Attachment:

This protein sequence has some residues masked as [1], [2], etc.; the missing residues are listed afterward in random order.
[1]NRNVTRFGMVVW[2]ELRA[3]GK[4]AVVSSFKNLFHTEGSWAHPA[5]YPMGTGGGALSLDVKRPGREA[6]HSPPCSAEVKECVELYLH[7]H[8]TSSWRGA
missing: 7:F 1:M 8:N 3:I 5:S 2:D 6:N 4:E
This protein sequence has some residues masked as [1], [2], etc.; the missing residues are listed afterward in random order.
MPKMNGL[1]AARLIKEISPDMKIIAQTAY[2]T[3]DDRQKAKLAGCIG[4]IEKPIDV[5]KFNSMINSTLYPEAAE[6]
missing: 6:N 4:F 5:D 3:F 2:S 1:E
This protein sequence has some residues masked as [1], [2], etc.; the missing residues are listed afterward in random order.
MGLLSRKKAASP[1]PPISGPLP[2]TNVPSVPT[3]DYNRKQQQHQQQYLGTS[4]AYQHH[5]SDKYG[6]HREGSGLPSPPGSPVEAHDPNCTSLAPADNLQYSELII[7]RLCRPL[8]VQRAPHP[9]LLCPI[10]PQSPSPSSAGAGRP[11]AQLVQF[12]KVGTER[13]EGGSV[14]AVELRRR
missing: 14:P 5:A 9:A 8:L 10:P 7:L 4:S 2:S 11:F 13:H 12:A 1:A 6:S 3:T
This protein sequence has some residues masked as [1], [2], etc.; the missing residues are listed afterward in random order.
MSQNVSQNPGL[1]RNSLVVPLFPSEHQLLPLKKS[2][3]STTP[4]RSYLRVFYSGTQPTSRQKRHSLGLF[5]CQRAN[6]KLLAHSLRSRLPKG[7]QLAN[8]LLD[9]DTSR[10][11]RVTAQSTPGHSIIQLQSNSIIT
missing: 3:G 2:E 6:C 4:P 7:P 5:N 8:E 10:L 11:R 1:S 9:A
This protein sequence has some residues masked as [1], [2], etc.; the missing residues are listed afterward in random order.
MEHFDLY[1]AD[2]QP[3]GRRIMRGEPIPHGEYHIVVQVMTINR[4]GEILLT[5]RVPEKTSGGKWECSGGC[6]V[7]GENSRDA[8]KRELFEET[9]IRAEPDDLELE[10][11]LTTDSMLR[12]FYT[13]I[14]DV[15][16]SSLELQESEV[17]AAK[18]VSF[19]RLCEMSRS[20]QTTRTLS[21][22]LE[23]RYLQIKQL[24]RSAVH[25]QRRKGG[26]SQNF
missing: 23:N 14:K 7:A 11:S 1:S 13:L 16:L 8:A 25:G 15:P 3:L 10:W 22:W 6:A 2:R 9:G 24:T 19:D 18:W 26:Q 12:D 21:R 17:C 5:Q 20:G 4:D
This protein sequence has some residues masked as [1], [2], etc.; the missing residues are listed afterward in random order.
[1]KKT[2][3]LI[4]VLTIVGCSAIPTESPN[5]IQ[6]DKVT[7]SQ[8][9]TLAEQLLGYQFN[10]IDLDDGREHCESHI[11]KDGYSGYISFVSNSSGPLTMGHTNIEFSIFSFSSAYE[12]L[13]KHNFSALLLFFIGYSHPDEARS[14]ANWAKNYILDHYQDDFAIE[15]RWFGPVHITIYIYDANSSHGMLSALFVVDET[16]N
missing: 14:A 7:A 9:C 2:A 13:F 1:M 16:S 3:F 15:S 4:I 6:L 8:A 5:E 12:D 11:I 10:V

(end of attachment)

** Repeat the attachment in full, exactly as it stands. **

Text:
This protein sequence has some residues masked as [1], [2], etc.; the missing residues are listed afterward in random order.
[1]NRNVTRFGMVVW[2]ELRA[3]GK[4]AVVSSFKNLFHTEGSWAHPA[5]YPMGTGGGALSLDVKRPGREA[6]HSPPCSAEVKECVELYLH[7]H[8]TSSWRGA
missing: 7:F 1:M 8:N 3:I 5:S 2:D 6:N 4:E
This protein sequence has some residues masked as [1], [2], etc.; the missing residues are listed afterward in random order.
MPKMNGL[1]AARLIKEISPDMKIIAQTAY[2]T[3]DDRQKAKLAGCIG[4]IEKPIDV[5]KFNSMINSTLYPEAAE[6]
missing: 6:N 4:F 5:D 3:F 2:S 1:E
This protein sequence has some residues masked as [1], [2], etc.; the missing residues are listed afterward in random order.
MGLLSRKKAASP[1]PPISGPLP[2]TNVPSVPT[3]DYNRKQQQHQQQYLGTS[4]AYQHH[5]SDKYG[6]HREGSGLPSPPGSPVEAHDPNCTSLAPADNLQYSELII[7]RLCRPL[8]VQRAPHP[9]LLCPI[10]PQSPSPSSAGAGRP[11]AQLVQF[12]KVGTER[13]EGGSV[14]AVELRRR
missing: 14:P 5:A 9:A 8:L 10:P 7:L 4:S 2:S 11:F 13:H 12:A 1:A 6:S 3:T
This protein sequence has some residues masked as [1], [2], etc.; the missing residues are listed afterward in random order.
MSQNVSQNPGL[1]RNSLVVPLFPSEHQLLPLKKS[2][3]STTP[4]RSYLRVFYSGTQPTSRQKRHSLGLF[5]CQRAN[6]KLLAHSLRSRLPKG[7]QLAN[8]LLD[9]DTSR[10][11]RVTAQSTPGHSIIQLQSNSIIT
missing: 3:G 2:E 6:C 4:P 7:P 5:N 8:E 10:L 11:R 1:S 9:A
This protein sequence has some residues masked as [1], [2], etc.; the missing residues are listed afterward in random order.
MEHFDLY[1]AD[2]QP[3]GRRIMRGEPIPHGEYHIVVQVMTINR[4]GEILLT[5]RVPEKTSGGKWECSGGC[6]V[7]GENSRDA[8]KRELFEET[9]IRAEPDDLELE[10][11]LTTDSMLR[12]FYT[13]I[14]DV[15][16]SSLELQESEV[17]AAK[18]VSF[19]RLCEMSRS[20]QTTRTLS[21][22]LE[23]RYLQIKQL[24]RSAVH[25]QRRKGG[26]SQNF
missing: 23:N 14:K 7:A 11:S 1:S 13:L 16:L 8:A 25:G 15:P 3:L 10:W 22:W 6:A 2:R 9:G 24:T 19:D 18:W 26:Q 12:D 21:R 17:C 5:Q 20:G 4:D
This protein sequence has some residues masked as [1], [2], etc.; the missing residues are listed afterward in random order.
[1]KKT[2][3]LI[4]VLTIVGCSAIPTESPN[5]IQ[6]DKVT[7]SQ[8][9]TLAEQLLGYQFN[10]IDLDDGREHCESHI[11]KDGYSGYISFVSNSSGPLTMGHTNIEFSIFSFSSAYE[12]L[13]KHNFSALLLFFIGYSHPDEARS[14]ANWAKNYILDHYQDDFAIE[15]RWFGPVHITIYIYDANSSHGMLSALFVVDET[16]N
missing: 14:A 7:A 9:C 2:A 13:F 1:M 16:S 3:F 15:S 4:I 6:L 8:A 5:E 12:D 11:I 10:V